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Requesting Host Certificates Using Let's Encrypt

Let's Encrypt is a free, automated, and open CA frequently used for web services; see the security team's position on Let's Encrypt for more details. Let's Encrypt can be used to obtain host certificates as an alternative to InCommon if your institution does not have an InCommon subscription.

Let's Encrypt uses an automated script named certbot for requesting and renewing host certs. certbot binds to port 80 when running, so services running on port 80 (such as HTCondor-CE View service) must be temporarily stopped before running certbot. In addition, port 80 must be open to the world while certbot is running. If this does not work for your host, see the alternate renewal methods section below. Let's Encrypt host certs expire every three months so it is important to set up automated renewal.

Installation and Obtaining the Initial Certificate

  1. Install the certbot package (available from the EPEL 7 repository):

    [email protected] # yum install certbot
  2. Stop services running on port 80 if there are any.

  3. Run the following command to obtain the host certificate with Let's Encrypt:

    [email protected] # certbot certonly --standalone --email <ADMIN_EMAIL> -d <HOST>
  4. Set up hostcert/hostkey links:

    [email protected] # ln -sf /etc/letsencrypt/live/*/cert.pem /etc/grid-security/hostcert.pem
    [email protected] # ln -sf /etc/letsencrypt/live/*/privkey.pem /etc/grid-security/hostkey.pem
    [email protected] # chmod 0600 /etc/letsencrypt/archive/*/privkey*.pem
  5. Restart services running on port 80 if there were any.

Renewing Let's Encrypt host certificates

You can manually renew your certificate with the following command:

[email protected] # certbot renew

The certificate will be renewed if it is close to expiring.

Disable services listening on port 80

Just like with obtaining a new certificate, renewing a certificate requires you to temporarily disable services running on port 80 so that certbot can verify the host.

Automating renewals using systemd timers

To automate renewal using systemd, you'll need to create two files: The first is a service file that tells systemd how to invoke certbot. The second is to generate a timer file that tells systemd how often to run the service. The steps to setup the timer are as follows:

  1. Create a service file called /etc/systemd/system/certbot.service with the following contents

    Description=Let's Encrypt renewal
    ExecStart=/usr/bin/certbot renew --quiet --agree-tos
  2. Once the certbot service is working correctly, you will need to create the timer file. Create the timer file at /etc/systemd/system/certbot.timer) with the following contents:

    Description=Let's Encrypt renewal timer
  3. Update the systemd manager configuration:

    [email protected] # systemctl daemon-reload
  4. Start and enable the certbot timer:

    [email protected] # systemctl enable --now certbot.timer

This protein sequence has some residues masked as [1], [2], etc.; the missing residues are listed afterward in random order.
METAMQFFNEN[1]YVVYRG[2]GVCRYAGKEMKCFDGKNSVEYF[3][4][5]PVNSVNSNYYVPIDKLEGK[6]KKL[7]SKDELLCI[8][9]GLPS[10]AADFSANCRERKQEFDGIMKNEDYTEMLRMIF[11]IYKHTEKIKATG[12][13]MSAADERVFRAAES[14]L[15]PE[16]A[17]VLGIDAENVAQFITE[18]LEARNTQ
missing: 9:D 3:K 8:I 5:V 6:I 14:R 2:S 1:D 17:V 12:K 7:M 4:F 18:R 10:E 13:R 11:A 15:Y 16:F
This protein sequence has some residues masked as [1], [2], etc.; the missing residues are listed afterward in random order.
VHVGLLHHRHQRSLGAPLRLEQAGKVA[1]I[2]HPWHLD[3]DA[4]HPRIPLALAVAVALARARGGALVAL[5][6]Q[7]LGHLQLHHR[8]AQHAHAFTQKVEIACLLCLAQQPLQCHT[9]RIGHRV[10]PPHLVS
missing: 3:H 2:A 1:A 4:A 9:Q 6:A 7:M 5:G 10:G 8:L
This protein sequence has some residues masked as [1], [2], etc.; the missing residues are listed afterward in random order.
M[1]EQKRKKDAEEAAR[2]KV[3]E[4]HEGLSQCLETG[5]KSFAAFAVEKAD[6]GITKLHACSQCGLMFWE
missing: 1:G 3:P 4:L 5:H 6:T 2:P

You can verify that the timer is active by running systemctl list-timers.


Verify that the service has started correctly by running systemctl status certbot.service. The timer may fail without warnings if the service does not run correctly.

Pre- and post-renewal hooks

certbot provides the ability to run scripts before and/or after certificate renewal via command hooks. Common uses for these hooks include:

  • Copying the renewed certificate so that it can be used for a separate service (such as XRootD)
  • Shutting down and restarting a service running on port 80
  • Temporarily opening up the firewall

To do this, call certbot with --pre-hook <COMMAND> for a command or script to run before renewal, and --post-hook <COMMAND> for a command or script to run after renewal. The command(s) will only be run if the certificate is actually renewed.


This example is for a host running CEView and XRootD standalone; CEView needs to be stopped so it doesn't block port 80, and XRootD needs its certificate in a separate location.

Create the following scripts:


condor_ce_off -daemon CEVIEW


cd /etc/grid-security
cp -f hostcert.pem xrd/xrdcert.pem
cp -f hostkey.pem xrd/xrdkey.pem
chown -R xrootd:xrootd xrd
condor_ce_on -daemon CEVIEW
systemctl restart [email protected]

Then call certbot as follows:

[email protected] # certbot renew --pre-hook /root/bin/ \
                          --post-hook /root/bin/

For automated renewal, edit the certbot.service file that you created above and add the --pre-hook <COMMAND> and --post-hook <COMMAND> arguments to the ExecStart line:

ExecStart=/usr/bin/certbot renew --quiet --agree-tos \
             --pre-hook /root/bin/ \
             --post-hook /root/bin/

Alternate renewal methods

There are some cases in which you might need an alternative to running certbot or certbot-auto as above. For example:

  • You have a web server running on port 80 that you do not want to shut down during renewal
  • You cannot open port 80 during renewal
  • You want a wildcard certificate
  • You want to run the renewal on a different machine than where the certificate will be used

Certbot plugins may help in these cases.

  • The Apache, Nginx, and Webroot plugins integrate with an already running web server to allow renewal without shutting the webserver down.
  • One of the DNS plugins can be used to avoid using port 80, run on a different machine, or obtain a wildcard cert.
  • If all else fails, the manual plugin can be used for manual renewal.